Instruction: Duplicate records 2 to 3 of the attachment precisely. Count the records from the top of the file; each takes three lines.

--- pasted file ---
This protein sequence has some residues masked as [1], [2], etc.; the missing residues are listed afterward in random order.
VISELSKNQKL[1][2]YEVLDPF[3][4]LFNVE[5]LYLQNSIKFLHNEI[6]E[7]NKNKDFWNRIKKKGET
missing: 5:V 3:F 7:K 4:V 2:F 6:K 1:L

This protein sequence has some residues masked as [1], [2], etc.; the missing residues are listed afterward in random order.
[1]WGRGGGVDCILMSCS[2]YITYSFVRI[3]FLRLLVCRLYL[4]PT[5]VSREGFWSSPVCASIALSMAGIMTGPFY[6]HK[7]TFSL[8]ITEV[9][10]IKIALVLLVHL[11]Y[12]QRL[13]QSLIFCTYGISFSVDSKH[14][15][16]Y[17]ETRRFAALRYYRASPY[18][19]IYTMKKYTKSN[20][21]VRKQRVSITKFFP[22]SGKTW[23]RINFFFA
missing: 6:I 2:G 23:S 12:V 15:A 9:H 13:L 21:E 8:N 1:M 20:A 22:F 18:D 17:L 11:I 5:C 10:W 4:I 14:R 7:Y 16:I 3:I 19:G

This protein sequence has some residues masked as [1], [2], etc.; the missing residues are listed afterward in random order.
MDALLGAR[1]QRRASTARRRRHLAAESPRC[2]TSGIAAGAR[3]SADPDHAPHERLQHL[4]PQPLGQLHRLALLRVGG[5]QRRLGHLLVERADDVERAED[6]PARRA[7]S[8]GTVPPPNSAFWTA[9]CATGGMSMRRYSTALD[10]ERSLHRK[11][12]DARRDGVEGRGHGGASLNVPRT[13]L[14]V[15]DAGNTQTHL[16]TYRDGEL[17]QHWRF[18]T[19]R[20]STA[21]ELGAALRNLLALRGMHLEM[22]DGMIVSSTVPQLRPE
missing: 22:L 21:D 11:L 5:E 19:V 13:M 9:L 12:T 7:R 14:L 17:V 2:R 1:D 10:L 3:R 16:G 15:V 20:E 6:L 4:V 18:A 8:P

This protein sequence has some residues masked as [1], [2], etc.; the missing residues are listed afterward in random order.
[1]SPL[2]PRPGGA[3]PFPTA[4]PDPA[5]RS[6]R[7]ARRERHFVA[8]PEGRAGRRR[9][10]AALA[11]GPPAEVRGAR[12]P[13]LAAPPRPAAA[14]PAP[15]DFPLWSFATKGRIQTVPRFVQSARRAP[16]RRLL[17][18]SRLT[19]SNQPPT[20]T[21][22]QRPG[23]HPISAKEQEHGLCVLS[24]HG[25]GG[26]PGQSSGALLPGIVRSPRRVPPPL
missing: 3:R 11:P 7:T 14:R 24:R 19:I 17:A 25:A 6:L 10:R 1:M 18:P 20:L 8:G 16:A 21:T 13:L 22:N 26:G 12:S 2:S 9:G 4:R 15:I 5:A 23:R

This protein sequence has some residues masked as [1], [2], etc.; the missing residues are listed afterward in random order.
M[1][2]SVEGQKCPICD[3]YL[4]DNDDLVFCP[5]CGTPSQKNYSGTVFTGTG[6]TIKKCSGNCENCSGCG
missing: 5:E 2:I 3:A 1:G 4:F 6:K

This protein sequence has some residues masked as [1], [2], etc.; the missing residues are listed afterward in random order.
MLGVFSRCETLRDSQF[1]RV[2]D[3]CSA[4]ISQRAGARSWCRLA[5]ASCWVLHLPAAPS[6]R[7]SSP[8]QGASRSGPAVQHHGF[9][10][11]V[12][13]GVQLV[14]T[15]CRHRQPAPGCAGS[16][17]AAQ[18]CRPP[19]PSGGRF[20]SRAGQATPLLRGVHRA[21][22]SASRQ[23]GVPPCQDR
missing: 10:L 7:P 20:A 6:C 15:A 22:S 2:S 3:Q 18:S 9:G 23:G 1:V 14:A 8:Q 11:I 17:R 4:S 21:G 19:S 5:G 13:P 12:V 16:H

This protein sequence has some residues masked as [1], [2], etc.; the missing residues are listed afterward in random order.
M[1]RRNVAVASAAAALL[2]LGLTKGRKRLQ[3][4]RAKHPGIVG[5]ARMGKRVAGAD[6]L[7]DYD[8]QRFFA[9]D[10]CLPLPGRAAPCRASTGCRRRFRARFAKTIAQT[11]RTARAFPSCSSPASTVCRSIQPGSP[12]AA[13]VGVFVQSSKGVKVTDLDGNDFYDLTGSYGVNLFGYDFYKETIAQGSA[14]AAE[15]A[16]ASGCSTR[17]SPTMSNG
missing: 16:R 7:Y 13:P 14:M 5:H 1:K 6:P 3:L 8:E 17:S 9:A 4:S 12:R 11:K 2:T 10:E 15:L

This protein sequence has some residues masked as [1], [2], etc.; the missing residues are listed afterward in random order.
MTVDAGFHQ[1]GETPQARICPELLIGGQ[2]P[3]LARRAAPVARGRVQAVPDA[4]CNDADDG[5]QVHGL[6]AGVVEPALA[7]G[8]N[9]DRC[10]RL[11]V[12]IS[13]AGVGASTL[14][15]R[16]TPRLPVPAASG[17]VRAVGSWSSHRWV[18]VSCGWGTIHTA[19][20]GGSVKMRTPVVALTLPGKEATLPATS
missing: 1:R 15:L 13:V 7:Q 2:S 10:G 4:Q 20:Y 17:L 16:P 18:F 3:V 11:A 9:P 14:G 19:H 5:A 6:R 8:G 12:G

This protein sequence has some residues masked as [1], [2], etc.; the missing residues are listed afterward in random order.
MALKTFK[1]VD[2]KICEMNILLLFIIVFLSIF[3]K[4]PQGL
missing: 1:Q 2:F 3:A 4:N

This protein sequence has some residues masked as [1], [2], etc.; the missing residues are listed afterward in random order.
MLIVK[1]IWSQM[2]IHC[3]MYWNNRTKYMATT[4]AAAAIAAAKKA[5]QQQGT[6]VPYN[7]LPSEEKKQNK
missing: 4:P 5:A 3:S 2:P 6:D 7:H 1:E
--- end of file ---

This protein sequence has some residues masked as [1], [2], etc.; the missing residues are listed afterward in random order.
[1]WGRGGGVDCILMSCS[2]YITYSFVRI[3]FLRLLVCRLYL[4]PT[5]VSREGFWSSPVCASIALSMAGIMTGPFY[6]HK[7]TFSL[8]ITEV[9][10]IKIALVLLVHL[11]Y[12]QRL[13]QSLIFCTYGISFSVDSKH[14][15][16]Y[17]ETRRFAALRYYRASPY[18][19]IYTMKKYTKSN[20][21]VRKQRVSITKFFP[22]SGKTW[23]RINFFFA
missing: 6:I 2:G 23:S 12:V 15:A 9:H 13:L 21:E 8:N 1:M 20:A 22:F 18:D 17:L 11:I 5:C 10:W 4:I 14:R 7:Y 16:I 3:I 19:G

This protein sequence has some residues masked as [1], [2], etc.; the missing residues are listed afterward in random order.
MDALLGAR[1]QRRASTARRRRHLAAESPRC[2]TSGIAAGAR[3]SADPDHAPHERLQHL[4]PQPLGQLHRLALLRVGG[5]QRRLGHLLVERADDVERAED[6]PARRA[7]S[8]GTVPPPNSAFWTA[9]CATGGMSMRRYSTALD[10]ERSLHRK[11][12]DARRDGVEGRGHGGASLNVPRT[13]L[14]V[15]DAGNTQTHL[16]TYRDGEL[17]QHWRF[18]T[19]R[20]STA[21]ELGAALRNLLALRGMHLEM[22]DGMIVSSTVPQLRPE
missing: 22:L 21:D 11:L 5:E 19:V 13:M 9:L 12:T 7:R 14:L 17:V 2:R 1:D 10:L 3:R 16:G 15:V 20:E 6:L 4:V 18:A 8:P